Gardening allows children to get a feel for the land, science and how their food grows. Studies have shown that kids who grow their own food are more likely to eat their fruits and vegetables and know more about nutrition.
The MOD Children’s Gardening Club meets every Tuesday at 11 a.m. to learn more about plants and maintain the garden.
Special thanks to the UC Santa Cruz Center for Agroecology and Sustainable Food Systems, The Garden Company, and Good Shepherd School for their generous donations to the garden.
The Plants in Our Garden
Golden Marjoram, Cilantro, Sage, Lemon Balm, Strawberry Mint, Chocolate Mint, Peppermint, Spearmint
FRUITS & VEGETABLES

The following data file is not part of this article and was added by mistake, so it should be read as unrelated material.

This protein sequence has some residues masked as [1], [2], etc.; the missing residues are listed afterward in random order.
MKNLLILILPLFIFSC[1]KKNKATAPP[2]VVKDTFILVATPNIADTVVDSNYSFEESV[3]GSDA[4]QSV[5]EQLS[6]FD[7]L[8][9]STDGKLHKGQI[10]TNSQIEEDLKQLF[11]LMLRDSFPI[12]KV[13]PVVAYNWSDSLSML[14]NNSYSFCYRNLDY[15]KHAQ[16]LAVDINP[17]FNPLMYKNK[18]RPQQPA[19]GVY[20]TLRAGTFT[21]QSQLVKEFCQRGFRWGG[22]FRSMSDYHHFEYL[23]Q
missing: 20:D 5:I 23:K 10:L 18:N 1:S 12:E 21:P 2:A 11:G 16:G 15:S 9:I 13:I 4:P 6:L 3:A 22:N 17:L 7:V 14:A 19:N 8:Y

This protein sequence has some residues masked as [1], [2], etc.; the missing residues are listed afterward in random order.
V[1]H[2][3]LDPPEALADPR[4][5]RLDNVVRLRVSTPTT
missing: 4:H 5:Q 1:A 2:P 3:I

Dinosaur (Lacinato) Kale, Russian Kale, Chard, Broccoli, Radishes, Millet, Sunflowers, Fava Bean, Lettuce, Flowering Currant
Begonias, Impatiens, Cyclamen, Nasturtium, Coral Bells (Liliana Pink, Pinot Gris, Caramel, Brown Sugar, and Binoche), Scented Geranium
Jade Plant, Echeveria, Hens and Chicks (Sempervivum), Campfire Plant, Echeveria Setosa (Fuzzy Echeveria)
The National Gardening Association’s Parents Primer helps parents find opportunities to garden with their children.
The University of Illinois Extension’s My First Garden website includes tips about gardening aimed at a child’s level.
A group of children from El Paso County, Colorado recommended that we check out Home Advisor’s Tips for Gardening at Home with Kids. Thanks!
A Seed is Sleepy, written by Dianna Hutts Aston and illustrated by Sylvia Long, is a poetic exploration of plants. Chronicle Books has a Common Core-aligned teacher’s guide. A Seed is Sleepy is available in our Museum Store!